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2022 NASCAR Coca-Cola 600 Charlotte DFS Preview: DraftKings & FanDuel Fantasy Racing Picks

Phillip Bennetzen



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Following Ryan Blaney‘s victory in the 2022 NASCAR All-Star Race, the NASCAR Cup Series heads to familiar grounds in North Carolina for one of its “Crown Jewel” events. Let’s dive into the track information NASCAR DFS drivers need to know, what to expect for this weekend’s running of the Coca-Cola 600 at Charlotte Motor Speedway and some early NASCAR fantasy picks.

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NASCAR Charlotte DFS Preview: 2022 Coca-Cola 600

Charlotte Motor Speedway Information

  • Track: Charlotte Motor Speedway
  • Location: Concord, N.C.
  • Length: 1.5-mile oval (asphalt)
  • Banking: 24 degrees in the turns
  • Dominator Points:
    • DraftKings: 100 – laps led, 180 – fastest laps
    • FanDuel: 40 – laps led
  • Past winners: Kyle Larson (2021), Brad Keselowski (2020)
  • Betting favorite: Kyle Larson +500
  • Coca-Cola 600 Entry List: 37 drivers including Ryan Preece (15), Noah Gragson (16), Kaz Grala (50), and Josh Bilicki (77)
  • Weather: High of 84, mostly sunny
  • Watch: FOX
  • Listen: PRN (PRN,, NASCAR Sirius/XM Channel 90)

On Track Schedule (All Times Eastern)

  • Saturday, May 28
    • 7 p.m.: practice
    • 7:35 p.m.: qualifying
  • Sunday, May 29
    • 6 p.m.: green flag (400 laps)

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2022 Coca-Cola 600 DFS Picks

Following the embarrassment that was the 2022 All-Star Race, NASCAR heads back to “home base” for the majority of its teams — the greater Charlotte area. Sunday night’s festivities will be held under the lights of Charlotte Motor Speedway in the Coca-Cola 600.

Sunday’s race will be the longest race of the season, in terms of length run — 600 miles. The Coca-Cola 600 has always been a test of endurance, not only for the drivers but for their equipment, testing engines, brakes and just about everything else under the hood that is attached with a nut and bolt. However, with the flood of tire issues that NASCAR and Goodyear have been enduring over the past two weeks at Texas and Kansas, Monday morning’s headlines could be about who ended up on the right side of the draw in terms of tire luck over the 400 laps. While it’s impossible to project such outcomes on Wednesday before a race, don’t be shocked if the Coca-Cola 600 approaches Bristol Dirt in terms of cautions and laps run under the yellow flag. A word of warning to those who have been tilting at uncontrollable outcomes the past few weeks.

Looking back at the past few Memorial Day weekend races at Charlotte, patterns with laps led almost seem cyclical. A driver will start on the pole, have a huge advantage with a fast car and clean air, and hold a firm lead the entire night before winning (Kyle Larson, 2021; Kyle Busch, 2018; Martin Truex Jr., 2015). In each of those three instances, the three pole-sitters led over 75% of the race with an average running position of first. However, littered amongst these dominating performances are pole-sitters like Kurt Busch in 2020, who led 54 laps before finishing eighth, or William Byron in 2019, who led just 31 laps before ending his evening in ninth. Dating back to 2013, when the pole-sitter doesn’t have the car to beat, they only lead 32 laps per race, on average.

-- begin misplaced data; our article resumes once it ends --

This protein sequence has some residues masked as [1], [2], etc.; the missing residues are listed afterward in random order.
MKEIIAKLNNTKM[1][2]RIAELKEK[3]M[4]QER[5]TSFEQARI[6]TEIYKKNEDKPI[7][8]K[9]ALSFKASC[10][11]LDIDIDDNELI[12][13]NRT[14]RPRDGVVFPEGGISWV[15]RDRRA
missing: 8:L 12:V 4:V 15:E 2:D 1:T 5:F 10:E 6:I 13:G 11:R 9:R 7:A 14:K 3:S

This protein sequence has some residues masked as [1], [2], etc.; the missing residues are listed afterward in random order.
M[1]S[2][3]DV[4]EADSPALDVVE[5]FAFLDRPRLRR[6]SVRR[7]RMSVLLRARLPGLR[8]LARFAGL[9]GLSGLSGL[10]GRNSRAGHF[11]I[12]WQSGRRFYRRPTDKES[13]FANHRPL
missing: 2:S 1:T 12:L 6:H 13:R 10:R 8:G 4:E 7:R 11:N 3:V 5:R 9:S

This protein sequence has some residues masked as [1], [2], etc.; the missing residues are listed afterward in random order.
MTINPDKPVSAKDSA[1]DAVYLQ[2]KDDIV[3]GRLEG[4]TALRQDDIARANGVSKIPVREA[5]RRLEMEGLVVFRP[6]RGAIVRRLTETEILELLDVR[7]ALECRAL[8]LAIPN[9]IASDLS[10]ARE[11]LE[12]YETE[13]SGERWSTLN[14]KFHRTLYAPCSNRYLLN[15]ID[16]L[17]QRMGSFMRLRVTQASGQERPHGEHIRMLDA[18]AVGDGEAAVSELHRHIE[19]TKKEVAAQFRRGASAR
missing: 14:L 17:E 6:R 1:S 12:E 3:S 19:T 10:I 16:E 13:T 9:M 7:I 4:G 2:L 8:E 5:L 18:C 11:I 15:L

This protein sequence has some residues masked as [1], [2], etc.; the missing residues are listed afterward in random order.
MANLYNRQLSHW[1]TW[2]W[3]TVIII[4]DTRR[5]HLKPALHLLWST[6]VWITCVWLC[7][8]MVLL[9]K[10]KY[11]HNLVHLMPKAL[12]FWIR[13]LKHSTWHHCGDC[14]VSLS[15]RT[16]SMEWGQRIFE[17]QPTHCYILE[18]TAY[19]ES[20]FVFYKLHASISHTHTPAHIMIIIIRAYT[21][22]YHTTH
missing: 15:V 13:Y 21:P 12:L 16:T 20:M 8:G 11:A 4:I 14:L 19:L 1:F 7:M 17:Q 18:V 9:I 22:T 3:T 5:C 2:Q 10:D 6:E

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Finding Correlation for Charlotte

With this in mind, what should NASCAR fans and DFS players expectations for Sunday evening be? The easy train to jump on is linking Texas with Charlotte (recency bias) and the idea that clean air is king and whoever takes control of the pack into turn one can just squat on the lead like Kyle Busch and Ryan Blaney did this past Sunday. However, Texas was recently repaved in 2017 and is a single-groove behemoth that has removed all racing from the track. Charlotte, on the flip side, last saw new pavement in 2006 giving it an older surface than Kansas (2011) and the same as Las Vegas.

Thus, Las Vegas should be a good plumbline for Charlotte with the Generation Seven car, track dimensions, and age of surface considered. In lieu of this, there shouldn’t be one dominating driver up front all night, in fact, Sunday evening’s race could very well see three dominators become optimal. The 400 laps present ample opportunities for multiple drivers to take the lead and it seems even more likely with an extra stage break as the laps get split up in quarters. Furthermore, six of the past eight races at Charlotte (the 1.5-mile oval and not the roval) have seen at least three drivers lead 10% or more of the event.

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Phill Bennetzen is a father, husband, and Catholic as well as a self-professed annoying fitness guy. Phill heads up NASCAR content at You can contact Phill by emailing [email protected].

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